Georgia’s foreclosure activity ranking drops

Georgia foreclosure activity dropped noticeably in February, but it remains uncertain if the improvement will continue, given the challenge many homeowners still face in landing good-paying jobs.

RealtyTrac reported Thursday that Georgia was the seventh-worst state for February foreclosure activity, but that was a better showing than its No. 4 ranking in January.

Georgia had 5,767 foreclosure-related filings last month, a 27 percent drop from January and half the activity from a year ago.

It’s too early, however, to determine if Georgia is finally turning a corner, given high unemployment and that many new jobs are paying less than previous positions, according to Scott Scredon of CredAbility, formerly Consumer Credit Counseling Service.

“Unemployment and loss of income is certainly the No. 1 reason why people fell behind (on mortgage loans),” Scredon said Thursday. “The difficulty people are facing now is that even though job growth is picking up, most people are getting jobs at lower salaries than they are used to getting.”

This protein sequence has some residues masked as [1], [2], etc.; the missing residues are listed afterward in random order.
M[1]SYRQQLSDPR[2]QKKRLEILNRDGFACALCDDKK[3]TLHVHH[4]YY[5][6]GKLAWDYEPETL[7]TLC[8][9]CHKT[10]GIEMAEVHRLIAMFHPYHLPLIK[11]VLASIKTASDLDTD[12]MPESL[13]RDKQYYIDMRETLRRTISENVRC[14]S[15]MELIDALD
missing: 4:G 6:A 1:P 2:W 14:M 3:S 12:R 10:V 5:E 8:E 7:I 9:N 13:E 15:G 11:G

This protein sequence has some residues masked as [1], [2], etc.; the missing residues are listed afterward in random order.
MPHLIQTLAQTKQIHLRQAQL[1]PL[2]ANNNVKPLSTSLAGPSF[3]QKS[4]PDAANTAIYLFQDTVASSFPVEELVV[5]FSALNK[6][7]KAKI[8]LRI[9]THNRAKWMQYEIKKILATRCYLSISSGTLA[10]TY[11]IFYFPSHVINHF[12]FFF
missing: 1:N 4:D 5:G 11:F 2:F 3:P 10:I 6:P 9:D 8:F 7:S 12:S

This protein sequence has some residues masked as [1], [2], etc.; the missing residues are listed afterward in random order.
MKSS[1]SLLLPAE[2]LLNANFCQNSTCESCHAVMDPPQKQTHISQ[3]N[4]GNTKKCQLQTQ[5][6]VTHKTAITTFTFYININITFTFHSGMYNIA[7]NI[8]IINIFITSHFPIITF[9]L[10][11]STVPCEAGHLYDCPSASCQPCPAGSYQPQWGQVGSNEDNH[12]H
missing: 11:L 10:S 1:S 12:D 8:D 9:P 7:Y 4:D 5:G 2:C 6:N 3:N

The unemployment rate in metro Atlanta and Georgia was at 8.7 percent in January. That leaves the possibility of foreclosure a real threat to many looking for jobs.

Consumers facing foreclosure may benefit from the $8.5 billion settlement that major mortgage companies reached in January with federal regulators over abusive foreclosure practices in 2009 and 2010. The settlement also provides $5.2 billion in borrower assistance that could include mortgage modifications.

About $1.5 billion also has been paid out to borrowers in another settlement with major banks whose clients lost their home to foreclosure from Jan. 1, 2008, to Dec. 31, 2011. An update on the National Mortgage Settlement is available at

Nationally, foreclosure-related activity was down 25 percent from February 2012, according to RealtyTrac, which tracked default notices, scheduled auctions and bank repossessions. The activity was highest in Florida, followed by Nevada, Illinois, Ohio, Washington and Arizona.